Numerous Ohioans are descended from Serbian ancestors. Today, Serbian Ohioans continue to enhance Ohio's cultural and social landscape.
During the late nineteenth and early twentieth centuries, millions of immigrants migrated to the United States of America, hoping to live the American Dream. Before the American Civil War, most immigrants arrived in the United States from Great Britain, Germany, and Ireland. By the 1880s, the home countries of immigrants began to change. Many of the new immigrants to arrive in the United States came from Eastern European countries or regions, like Poland, Hungary, Slovenia, Serbia, and Czechoslovakia, rather than from Western European countries, like Great Britain, Ireland, and Germany.
In 1860, 328,249 immigrants lived in Ohio. These people accounted for fourteen percent of the state's population. By 1900, the number of immigrants in Ohio rose to 458,734, but the percentage of the population that was foreign-born declined to eleven percent. Most of these immigrants in 1900 came from Germany, Great Britain, and Ireland, yet a growing number of Eastern Europeans were also migrating to the state.
In 1900, fewer than ten thousand Serbian immigrants resided in Ohio. By 1920, more than thirty thousand Yugoslavians resided in Ohio. Serbia was part of Yugoslavia at this time. Most of these Yugoslavians and Serbians settled along Lake Erie, especially in Cleveland, where they found low-paying jobs in factories or as day laborers. In 1914, approximately one thousand Serbs resided in Cleveland alone. More successful immigrants established businesses that supplied their fellow migrants with traditional Serbian products. In Cleveland, the Serbian immigrants tended to settle in their own communities or with other Southern Europeans, including Slovenes and Croatians, preferring to live among people who shared similar cultural beliefs and spoke the same language as they did. By the mid 1900s, Cleveland claimed at least two Serbian communities. Most Serbian immigrants were followers of the Orthodox Church. In Cleveland, by 1920, Serbians had also formed several social and cultural institutions, including St. Sava Lodge. Although they now resided in the United States, Serbians continued to practice many traditional customs and beliefs.
Serbian immigrants congregated together partly out of camaraderie but also out of fear. During the late nineteenth and early twentieth centuries, many native-born Americans feared outsiders. Some of these people objected to the immigrants' religious and cultural beliefs, while others believed that the foreigners would corrupt the morals of United States citizens. These people also contended that the quality of life within the United States would decline, as there were not enough jobs to employ the millions of people migrating to America. Many native-born Americans hoped either to limit immigration or to force foreigners to convert to American customs and beliefs. The leaders of this movement were the Progressives of the late 1800s and the early 1900s. To accomplish their goals, the Progressives implemented numerous reforms, including settlement houses, which taught foreigners American practices. The Progressives also called for laws that would either limit or ban the cultural practices of recently arrived immigrants. It would take several generations before the immigrants became truly accepted by the vast majority of white Ohioans.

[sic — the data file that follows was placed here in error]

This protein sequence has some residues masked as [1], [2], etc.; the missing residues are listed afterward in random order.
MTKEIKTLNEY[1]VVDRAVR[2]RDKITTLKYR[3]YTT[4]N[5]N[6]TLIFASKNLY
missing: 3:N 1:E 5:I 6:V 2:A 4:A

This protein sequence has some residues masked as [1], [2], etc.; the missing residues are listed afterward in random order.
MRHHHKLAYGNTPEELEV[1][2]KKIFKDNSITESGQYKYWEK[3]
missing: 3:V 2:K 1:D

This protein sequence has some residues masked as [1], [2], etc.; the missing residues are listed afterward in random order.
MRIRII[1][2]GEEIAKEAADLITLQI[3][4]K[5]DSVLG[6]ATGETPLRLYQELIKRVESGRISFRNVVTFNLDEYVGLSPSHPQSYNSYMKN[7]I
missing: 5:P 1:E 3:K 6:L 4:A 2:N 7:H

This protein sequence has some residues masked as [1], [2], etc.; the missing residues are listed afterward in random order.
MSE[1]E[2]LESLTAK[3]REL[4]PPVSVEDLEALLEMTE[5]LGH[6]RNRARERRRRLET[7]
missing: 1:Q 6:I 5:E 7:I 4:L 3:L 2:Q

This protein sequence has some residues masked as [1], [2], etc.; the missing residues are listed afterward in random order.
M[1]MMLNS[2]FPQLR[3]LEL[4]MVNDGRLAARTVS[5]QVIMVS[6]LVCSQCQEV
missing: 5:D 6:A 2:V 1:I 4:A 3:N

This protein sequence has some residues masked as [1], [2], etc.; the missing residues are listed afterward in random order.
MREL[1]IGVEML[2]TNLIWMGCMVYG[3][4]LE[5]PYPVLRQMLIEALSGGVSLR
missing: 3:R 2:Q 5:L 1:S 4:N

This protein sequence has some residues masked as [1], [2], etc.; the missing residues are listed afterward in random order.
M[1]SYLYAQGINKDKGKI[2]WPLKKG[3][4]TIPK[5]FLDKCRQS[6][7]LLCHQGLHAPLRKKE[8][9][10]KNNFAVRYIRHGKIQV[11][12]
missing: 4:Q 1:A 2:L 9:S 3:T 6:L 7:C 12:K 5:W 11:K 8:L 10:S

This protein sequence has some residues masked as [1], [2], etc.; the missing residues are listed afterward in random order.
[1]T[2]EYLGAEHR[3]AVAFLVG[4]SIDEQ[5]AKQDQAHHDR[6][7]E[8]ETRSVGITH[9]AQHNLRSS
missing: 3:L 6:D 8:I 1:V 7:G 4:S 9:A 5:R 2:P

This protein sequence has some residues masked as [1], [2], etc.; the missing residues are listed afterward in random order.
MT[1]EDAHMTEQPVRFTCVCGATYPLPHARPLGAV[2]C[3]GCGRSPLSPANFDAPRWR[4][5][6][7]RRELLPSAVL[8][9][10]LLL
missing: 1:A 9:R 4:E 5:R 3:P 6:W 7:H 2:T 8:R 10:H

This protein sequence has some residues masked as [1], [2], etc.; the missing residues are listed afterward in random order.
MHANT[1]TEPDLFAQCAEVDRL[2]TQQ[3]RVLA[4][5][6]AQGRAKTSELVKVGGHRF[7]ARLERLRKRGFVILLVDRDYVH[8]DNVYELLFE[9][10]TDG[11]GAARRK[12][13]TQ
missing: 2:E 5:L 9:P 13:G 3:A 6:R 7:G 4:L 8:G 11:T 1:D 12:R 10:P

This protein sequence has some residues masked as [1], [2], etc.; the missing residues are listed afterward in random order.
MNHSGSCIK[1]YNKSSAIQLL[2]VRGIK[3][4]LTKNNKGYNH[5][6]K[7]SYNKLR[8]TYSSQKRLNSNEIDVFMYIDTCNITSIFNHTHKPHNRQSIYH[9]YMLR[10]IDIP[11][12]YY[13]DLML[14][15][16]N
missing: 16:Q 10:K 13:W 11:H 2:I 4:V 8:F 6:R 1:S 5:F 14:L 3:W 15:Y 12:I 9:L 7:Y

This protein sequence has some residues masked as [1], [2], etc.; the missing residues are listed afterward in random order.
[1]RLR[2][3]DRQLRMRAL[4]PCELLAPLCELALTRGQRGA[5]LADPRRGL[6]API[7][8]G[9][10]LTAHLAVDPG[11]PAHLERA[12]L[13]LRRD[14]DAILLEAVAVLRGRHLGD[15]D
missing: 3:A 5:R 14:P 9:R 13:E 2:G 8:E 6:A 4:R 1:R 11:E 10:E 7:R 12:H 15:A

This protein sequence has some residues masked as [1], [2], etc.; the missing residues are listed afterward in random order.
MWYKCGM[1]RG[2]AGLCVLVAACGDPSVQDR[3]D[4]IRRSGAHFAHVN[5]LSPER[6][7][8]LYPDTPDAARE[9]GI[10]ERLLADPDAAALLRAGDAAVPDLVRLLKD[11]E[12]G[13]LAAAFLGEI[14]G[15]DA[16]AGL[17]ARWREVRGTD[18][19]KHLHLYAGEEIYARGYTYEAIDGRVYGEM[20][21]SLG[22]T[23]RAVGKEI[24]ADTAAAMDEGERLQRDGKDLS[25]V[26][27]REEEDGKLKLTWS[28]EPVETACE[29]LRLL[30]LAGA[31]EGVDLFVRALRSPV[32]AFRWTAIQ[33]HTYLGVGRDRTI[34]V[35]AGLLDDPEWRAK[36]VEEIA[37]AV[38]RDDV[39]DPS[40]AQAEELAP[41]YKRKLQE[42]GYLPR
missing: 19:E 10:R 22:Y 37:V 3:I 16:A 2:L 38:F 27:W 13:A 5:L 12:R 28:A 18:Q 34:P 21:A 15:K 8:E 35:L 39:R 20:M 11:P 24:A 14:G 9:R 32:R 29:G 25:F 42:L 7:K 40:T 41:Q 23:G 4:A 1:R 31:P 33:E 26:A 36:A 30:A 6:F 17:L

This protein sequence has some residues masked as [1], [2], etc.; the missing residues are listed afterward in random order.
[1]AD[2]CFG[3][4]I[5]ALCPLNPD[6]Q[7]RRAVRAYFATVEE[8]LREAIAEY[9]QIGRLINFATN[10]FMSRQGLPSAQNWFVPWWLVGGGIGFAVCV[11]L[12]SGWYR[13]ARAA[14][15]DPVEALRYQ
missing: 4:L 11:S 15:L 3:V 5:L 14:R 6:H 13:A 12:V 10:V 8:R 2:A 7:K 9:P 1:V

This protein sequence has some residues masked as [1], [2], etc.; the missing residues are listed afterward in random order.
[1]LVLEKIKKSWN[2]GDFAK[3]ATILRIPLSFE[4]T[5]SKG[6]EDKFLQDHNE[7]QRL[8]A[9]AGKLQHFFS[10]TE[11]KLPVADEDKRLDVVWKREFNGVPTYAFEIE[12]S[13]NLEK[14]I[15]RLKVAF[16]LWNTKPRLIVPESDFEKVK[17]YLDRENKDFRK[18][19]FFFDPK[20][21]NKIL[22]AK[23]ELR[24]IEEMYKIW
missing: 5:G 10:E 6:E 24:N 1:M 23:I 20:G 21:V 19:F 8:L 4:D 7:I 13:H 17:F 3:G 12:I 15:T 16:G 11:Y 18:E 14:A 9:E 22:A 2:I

Serbian immigrants came to the United States in two distinct waves. The first wave started in the late 1800s and continued to World War I, as many Serbians fled Europe due to financial difficulties. Following World War II, an additional wave of Serb migrants arrived, as these people sought to escape their destroyed homeland. As a result of World War II, numerous Serbian homes and businesses were destroyed. Serbian migrants came to the United States, hoping to improve their financial lives. During this same era, other Serbian migrants fled communism, preferring the democratic and capitalist system in the United States. Between 1949 and 1952, at least seven hundred native Serbians settled in Cleveland. Serbians continue to immigrate to the United States today, as political turmoil still grips the Serbs' homeland.
Interestingly, Ohio's Serbian residents did not actively assist later arrivals in beginning new lives. While many of the new immigrants settled in the already established Serbian communities in the state, many of these newer immigrants chastised the earlier migrants for not remaining dedicated to traditional Serbian practices and beliefs. In Cleveland, one church divided between the older and the newer migrants.
Over the succeeding decades, Ohio's traditional Serbian communities began to lose their cohesiveness. As other Ohioans became more tolerant of the Serbs, many Serbian communities began to disintegrate. Many Serbs moved into other communities, while non Serbians began to infiltrate the traditionally Serb neighborhoods. This does not mean that Ohio's Serbian population has lost its ties to its traditional cultural beliefs. As late as the 1980s, Serbian radio programs continued to air in Cleveland. Serbian Ohioans continue to participate in various social and cultural groups that serve to promote Serbian beliefs and customs.
- Georgevich, Dragoslav, Nikola Maric, and Nicholas Moravcevich. Serbian Americans and Their Communities of Cleveland. Cleveland, OH: Cleveland State University Press, 1977.
- Van Tassel, David D., and John J. Grabowski, eds. The Encyclopedia of Cleveland History. Bloomington: Indiana University Press, 1996.